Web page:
Treatment of chronic hepatitis B with entecavir or tenofovir leads to viral suppression in almost all patients. However, prolonged or lifelong treatment is necessary. At present, there is no consensus among the three major guidelines for the treatment of chronic hepatitis B on whether or not to stop antiviral treatment. One of the main reasons for this controversy is that virological relapse has been well documented in patients with chronic hepatitis B who stop treatment. Relapse rate is particularly high in patients who are HBeAg‐negative when treatment begins, with reported relapse rates of up to 70% 36 months after treatment discontinuation. Moreover, hepatic decompensation, jaundice and death have been described in patients with cirrhosis after treatment discontinuation. The main reason for stopping antiviral treatment is related to cost, however there is no robust evidence to support treatment discontinuation in most patients.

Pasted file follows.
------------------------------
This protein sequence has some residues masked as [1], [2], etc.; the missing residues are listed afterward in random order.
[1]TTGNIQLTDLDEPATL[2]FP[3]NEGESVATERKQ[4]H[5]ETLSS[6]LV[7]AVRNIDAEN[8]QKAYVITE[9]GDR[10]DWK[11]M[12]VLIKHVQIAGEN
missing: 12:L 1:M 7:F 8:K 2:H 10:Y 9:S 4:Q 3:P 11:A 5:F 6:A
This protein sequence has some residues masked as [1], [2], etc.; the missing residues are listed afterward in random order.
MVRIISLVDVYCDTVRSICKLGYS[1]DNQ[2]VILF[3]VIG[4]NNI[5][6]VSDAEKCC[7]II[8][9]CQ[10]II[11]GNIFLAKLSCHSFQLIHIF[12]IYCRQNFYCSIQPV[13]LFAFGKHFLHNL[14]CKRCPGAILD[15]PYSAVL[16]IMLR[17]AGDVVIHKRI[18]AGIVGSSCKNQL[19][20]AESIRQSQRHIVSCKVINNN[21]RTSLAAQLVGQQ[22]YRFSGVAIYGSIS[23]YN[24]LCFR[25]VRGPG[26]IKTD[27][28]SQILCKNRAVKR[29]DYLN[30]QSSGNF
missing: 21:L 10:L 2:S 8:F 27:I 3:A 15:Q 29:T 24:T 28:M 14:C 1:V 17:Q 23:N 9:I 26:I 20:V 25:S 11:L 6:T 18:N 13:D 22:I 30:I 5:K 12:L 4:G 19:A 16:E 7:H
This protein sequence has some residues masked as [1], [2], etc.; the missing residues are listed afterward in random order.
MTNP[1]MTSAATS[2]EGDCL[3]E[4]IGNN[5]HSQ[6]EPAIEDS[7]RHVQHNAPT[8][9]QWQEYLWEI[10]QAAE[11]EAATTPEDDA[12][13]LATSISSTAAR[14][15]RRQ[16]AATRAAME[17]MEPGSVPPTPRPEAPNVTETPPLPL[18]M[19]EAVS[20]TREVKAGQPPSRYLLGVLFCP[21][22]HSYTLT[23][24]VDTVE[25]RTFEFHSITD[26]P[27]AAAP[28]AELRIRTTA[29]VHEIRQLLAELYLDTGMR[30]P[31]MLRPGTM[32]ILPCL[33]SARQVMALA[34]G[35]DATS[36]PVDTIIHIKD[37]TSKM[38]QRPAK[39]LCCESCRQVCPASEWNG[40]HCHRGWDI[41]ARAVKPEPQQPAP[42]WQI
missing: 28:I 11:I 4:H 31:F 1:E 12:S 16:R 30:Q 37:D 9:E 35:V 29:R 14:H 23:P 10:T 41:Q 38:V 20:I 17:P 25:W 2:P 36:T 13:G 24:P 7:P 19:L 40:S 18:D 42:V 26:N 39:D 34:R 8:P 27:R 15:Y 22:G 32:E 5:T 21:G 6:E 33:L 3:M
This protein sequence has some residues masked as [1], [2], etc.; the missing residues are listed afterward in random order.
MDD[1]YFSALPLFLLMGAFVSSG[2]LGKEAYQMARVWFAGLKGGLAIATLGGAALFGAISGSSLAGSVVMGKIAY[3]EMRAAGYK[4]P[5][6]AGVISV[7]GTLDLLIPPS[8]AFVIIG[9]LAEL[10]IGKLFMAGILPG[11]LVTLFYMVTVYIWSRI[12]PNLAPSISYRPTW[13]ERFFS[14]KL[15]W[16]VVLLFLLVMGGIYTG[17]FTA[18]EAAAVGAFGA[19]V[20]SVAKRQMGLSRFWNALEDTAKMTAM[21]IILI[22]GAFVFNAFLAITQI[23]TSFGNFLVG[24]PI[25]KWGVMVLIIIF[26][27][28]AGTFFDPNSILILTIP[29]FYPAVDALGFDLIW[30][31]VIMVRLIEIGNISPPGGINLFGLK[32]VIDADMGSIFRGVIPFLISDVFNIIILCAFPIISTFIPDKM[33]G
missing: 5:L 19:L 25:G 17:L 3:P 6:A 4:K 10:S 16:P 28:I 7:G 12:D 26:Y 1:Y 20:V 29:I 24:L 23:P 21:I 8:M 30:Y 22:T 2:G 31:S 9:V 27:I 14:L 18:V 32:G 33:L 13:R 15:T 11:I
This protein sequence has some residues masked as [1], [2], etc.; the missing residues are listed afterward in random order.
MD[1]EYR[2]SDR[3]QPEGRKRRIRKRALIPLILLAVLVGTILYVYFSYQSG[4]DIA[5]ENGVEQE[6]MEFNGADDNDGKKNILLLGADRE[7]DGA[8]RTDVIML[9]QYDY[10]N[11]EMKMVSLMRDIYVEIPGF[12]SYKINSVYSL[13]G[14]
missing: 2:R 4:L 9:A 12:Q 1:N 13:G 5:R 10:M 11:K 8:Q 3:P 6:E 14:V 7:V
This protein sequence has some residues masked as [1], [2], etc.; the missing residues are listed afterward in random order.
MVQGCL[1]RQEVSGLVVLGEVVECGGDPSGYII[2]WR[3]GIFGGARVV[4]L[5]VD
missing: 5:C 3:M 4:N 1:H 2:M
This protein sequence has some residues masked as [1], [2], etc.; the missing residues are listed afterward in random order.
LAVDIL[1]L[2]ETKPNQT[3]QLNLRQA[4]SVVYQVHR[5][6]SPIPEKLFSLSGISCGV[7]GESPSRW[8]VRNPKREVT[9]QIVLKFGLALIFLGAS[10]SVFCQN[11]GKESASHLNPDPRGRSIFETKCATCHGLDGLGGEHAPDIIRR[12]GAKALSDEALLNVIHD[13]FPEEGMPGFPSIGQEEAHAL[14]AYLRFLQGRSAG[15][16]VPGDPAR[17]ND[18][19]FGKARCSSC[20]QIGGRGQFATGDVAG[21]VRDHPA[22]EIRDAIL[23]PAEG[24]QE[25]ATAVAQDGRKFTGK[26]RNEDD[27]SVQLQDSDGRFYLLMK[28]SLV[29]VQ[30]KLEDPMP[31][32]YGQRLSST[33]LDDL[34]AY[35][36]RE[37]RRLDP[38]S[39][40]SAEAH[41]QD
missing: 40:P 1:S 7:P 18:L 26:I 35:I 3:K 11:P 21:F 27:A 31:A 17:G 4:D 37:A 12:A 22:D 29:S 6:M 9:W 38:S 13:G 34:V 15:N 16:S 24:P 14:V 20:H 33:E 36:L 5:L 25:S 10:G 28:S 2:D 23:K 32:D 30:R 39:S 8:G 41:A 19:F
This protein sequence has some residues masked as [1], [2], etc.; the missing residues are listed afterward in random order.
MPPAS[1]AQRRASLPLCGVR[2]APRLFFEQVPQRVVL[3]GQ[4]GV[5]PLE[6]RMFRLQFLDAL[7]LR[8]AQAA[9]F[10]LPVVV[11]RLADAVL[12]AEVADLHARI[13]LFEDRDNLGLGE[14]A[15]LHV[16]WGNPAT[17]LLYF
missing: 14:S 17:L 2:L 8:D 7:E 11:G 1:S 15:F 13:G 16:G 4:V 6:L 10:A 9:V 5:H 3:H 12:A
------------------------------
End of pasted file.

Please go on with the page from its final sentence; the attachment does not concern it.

antivirals, chronic hepatitis B, discontinuation, flare, nucleos(t)ide analogues